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Updated Nov 23, 2023, 8:37am EST
Europe
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Anti-Islam populist Geert Wilders secures shock Dutch election win

Dutch far-right politician and leader of the PVV party, Geert Wilders looks on following the exit poll and early results in the Dutch parliamentary elections, in The Hague, Netherlands November 22, 2023. REUTERS/Yves Herman
REUTERS/Yves Herman
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The party of Geert Wilders, an anti-Islam populist, has won the most votes in a shock victory in the Dutch parliamentary elections.

Wilders’ Freedom party is expected to win 37 seats in Parliament, but will need to form a coalition if it hopes to govern and put Wilders forward as the Netherlands’ next prime minister.

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The veteran politician, who has been compared to former U.S. President Donald Trump, is an EU-skeptic who campaigned for a Brexit-style referendum on Dutch membership in the bloc. He has also proposed a ban on the Quran, Islamic schools, and mosques.

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SIGNALS

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Polling suggests that Wilders’ “Nexit” platform is unpopular, and a referendum on the Netherlands membership in the European Union would likely flop. But the leader is still likely to be a thorn in Brussels’ side, Politico notes: His seat at the table means that “policies ranging from climate action, to EU reform and weapons for Ukraine will be up for debate, and even reversal.”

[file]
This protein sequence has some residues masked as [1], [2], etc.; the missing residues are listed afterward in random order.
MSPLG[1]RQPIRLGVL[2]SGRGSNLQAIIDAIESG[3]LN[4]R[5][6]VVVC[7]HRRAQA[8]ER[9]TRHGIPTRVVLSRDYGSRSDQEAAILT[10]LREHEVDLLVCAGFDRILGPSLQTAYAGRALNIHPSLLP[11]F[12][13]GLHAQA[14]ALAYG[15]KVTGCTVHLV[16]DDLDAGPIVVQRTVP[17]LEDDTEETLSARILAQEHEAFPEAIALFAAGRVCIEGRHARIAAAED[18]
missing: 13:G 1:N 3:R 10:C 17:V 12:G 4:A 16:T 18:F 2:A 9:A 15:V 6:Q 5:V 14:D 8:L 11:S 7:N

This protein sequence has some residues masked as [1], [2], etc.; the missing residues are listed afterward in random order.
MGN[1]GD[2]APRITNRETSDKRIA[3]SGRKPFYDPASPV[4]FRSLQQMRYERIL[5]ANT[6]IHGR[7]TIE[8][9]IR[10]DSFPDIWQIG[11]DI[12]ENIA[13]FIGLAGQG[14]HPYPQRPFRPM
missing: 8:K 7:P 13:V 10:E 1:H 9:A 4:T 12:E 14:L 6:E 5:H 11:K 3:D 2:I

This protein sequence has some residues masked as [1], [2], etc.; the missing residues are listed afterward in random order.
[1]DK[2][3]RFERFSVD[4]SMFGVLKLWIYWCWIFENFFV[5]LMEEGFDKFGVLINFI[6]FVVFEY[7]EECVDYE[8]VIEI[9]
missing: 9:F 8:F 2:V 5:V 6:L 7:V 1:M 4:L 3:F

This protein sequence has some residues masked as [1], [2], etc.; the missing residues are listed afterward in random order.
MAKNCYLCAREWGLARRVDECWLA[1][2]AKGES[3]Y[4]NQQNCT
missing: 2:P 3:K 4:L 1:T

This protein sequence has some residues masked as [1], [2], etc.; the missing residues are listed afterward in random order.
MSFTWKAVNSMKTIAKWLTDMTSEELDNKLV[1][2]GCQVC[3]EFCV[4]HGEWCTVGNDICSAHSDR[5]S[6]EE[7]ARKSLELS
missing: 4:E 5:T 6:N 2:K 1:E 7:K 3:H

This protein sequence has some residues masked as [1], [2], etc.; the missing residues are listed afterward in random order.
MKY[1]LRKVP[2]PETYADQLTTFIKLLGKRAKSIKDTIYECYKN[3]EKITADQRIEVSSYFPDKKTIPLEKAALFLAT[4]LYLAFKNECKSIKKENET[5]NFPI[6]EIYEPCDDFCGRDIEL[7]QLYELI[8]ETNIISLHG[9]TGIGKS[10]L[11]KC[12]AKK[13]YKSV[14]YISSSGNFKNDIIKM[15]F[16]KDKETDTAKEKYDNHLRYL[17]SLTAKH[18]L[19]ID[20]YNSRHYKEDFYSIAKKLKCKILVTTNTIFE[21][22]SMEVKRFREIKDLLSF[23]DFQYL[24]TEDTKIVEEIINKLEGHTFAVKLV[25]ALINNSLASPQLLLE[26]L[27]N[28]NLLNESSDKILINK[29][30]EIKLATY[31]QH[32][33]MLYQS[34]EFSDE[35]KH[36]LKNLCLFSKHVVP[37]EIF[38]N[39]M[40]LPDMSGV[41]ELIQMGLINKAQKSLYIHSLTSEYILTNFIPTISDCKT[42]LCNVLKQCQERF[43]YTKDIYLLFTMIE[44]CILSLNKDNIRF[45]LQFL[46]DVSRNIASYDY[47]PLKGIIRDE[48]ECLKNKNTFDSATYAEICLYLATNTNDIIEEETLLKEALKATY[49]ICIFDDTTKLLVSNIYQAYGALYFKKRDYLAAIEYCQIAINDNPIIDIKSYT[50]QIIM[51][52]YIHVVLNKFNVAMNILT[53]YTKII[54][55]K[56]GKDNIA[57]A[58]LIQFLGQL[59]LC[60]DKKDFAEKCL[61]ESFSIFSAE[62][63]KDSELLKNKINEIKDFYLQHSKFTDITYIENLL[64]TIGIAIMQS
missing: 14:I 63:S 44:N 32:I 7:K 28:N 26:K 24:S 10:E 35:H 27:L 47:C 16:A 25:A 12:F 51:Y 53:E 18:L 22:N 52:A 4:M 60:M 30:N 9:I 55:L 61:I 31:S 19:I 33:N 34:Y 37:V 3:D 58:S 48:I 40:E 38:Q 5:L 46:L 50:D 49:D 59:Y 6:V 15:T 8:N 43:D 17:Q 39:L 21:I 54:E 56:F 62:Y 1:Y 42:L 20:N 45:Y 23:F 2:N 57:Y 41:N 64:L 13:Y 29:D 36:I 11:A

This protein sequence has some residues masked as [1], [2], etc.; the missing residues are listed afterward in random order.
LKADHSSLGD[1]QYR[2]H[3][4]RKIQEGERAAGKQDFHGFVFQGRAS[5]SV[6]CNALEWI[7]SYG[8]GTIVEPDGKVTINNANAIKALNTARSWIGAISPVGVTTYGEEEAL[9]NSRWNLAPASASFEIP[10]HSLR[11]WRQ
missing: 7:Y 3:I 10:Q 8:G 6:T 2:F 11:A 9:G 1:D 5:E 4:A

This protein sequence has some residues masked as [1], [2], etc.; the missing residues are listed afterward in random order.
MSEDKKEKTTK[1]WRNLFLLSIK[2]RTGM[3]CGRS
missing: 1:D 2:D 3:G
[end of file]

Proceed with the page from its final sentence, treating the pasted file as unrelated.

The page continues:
Wilders’ Freedom party (PVV) does not have enough seats to govern alone, so he will need to convince others to form a coalition. That means a Wilders premiership may be just out of reach: Several party leaders have already refused to work with him. Analysts say that at least three parties will need to agree to form a coalition, and such conversations could take months to complete, the Financial Times noted. In that scenario, outgoing Prime Minister Mark Rutte may remain in his role as a caretaker while parties nail down the terms of a deal.

Wilders’ party benefited from voter concerns over asylum-seekers and migration, Dutch outlet NRC noted. The Freedom party has long been seen as the principal voice opposing immigration in the Dutch Parliament, “and seems to have received the right-wing protest vote en masse,” NRC reported. Left-wing leaders have voiced concern about the safety of immigrants in the Netherlands following the election: DENK party leader Stephan van Baarle called the outcome “an outright threat to one million Muslims.”

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